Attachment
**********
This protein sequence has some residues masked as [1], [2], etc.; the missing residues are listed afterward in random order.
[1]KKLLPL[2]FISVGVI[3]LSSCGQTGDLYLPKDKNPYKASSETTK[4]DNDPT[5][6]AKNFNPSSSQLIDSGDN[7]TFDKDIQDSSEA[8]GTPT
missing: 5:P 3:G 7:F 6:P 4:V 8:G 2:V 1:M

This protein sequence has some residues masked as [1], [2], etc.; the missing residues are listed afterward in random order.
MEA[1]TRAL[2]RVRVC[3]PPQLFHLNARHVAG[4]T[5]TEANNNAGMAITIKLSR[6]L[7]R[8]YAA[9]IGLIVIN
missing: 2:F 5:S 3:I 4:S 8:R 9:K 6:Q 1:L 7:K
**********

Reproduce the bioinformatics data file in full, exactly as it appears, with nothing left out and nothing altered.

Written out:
This protein sequence has some residues masked as [1], [2], etc.; the missing residues are listed afterward in random order.
[1]KKLLPL[2]FISVGVI[3]LSSCGQTGDLYLPKDKNPYKASSETTK[4]DNDPT[5][6]AKNFNPSSSQLIDSGDN[7]TFDKDIQDSSEA[8]GTPT
missing: 5:P 3:G 7:F 6:P 4:V 8:G 2:V 1:M

This protein sequence has some residues masked as [1], [2], etc.; the missing residues are listed afterward in random order.
MEA[1]TRAL[2]RVRVC[3]PPQLFHLNARHVAG[4]T[5]TEANNNAGMAITIKLSR[6]L[7]R[8]YAA[9]IGLIVIN
missing: 2:F 5:S 3:I 4:S 8:R 9:K 6:Q 1:L 7:K